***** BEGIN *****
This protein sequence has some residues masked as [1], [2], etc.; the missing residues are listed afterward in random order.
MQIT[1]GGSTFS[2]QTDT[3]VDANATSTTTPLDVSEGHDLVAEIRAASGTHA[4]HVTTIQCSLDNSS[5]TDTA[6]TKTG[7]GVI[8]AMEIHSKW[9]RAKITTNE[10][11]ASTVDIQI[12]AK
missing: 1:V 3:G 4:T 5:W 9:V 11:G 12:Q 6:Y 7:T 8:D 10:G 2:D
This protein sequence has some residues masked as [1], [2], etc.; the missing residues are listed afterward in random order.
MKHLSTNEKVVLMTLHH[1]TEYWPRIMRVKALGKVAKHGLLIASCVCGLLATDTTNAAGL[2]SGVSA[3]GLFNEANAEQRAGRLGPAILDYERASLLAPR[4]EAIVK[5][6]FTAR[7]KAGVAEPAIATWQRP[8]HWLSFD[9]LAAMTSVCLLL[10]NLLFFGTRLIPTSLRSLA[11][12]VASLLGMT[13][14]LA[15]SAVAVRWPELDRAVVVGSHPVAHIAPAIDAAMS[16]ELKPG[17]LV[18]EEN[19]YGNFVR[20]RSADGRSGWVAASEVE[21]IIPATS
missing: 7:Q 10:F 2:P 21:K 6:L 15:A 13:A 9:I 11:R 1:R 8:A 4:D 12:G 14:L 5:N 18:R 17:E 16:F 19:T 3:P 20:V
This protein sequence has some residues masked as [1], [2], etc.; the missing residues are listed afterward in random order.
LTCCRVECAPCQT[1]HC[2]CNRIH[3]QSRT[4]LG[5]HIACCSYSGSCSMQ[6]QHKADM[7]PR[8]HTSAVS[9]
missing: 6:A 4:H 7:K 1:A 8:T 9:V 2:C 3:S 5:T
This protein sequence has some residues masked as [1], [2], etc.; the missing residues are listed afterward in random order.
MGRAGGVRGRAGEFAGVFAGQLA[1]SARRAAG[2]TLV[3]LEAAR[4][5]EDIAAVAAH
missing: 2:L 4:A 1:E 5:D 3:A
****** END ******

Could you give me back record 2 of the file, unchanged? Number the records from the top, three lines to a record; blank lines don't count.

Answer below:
This protein sequence has some residues masked as [1], [2], etc.; the missing residues are listed afterward in random order.
MKHLSTNEKVVLMTLHH[1]TEYWPRIMRVKALGKVAKHGLLIASCVCGLLATDTTNAAGL[2]SGVSA[3]GLFNEANAEQRAGRLGPAILDYERASLLAPR[4]EAIVK[5][6]FTAR[7]KAGVAEPAIATWQRP[8]HWLSFD[9]LAAMTSVCLLL[10]NLLFFGTRLIPTSLRSLA[11][12]VASLLGMT[13][14]LA[15]SAVAVRWPELDRAVVVGSHPVAHIAPAIDAAMS[16]ELKPG[17]LV[18]EEN[19]YGNFVR[20]RSADGRSGWVAASEVE[21]IIPATS
missing: 7:Q 10:F 2:P 21:K 6:L 15:A 13:A 9:I 11:R 1:R 8:A 4:D 12:G 14:L 5:N 18:R 17:E 16:F 19:T 3:P 20:V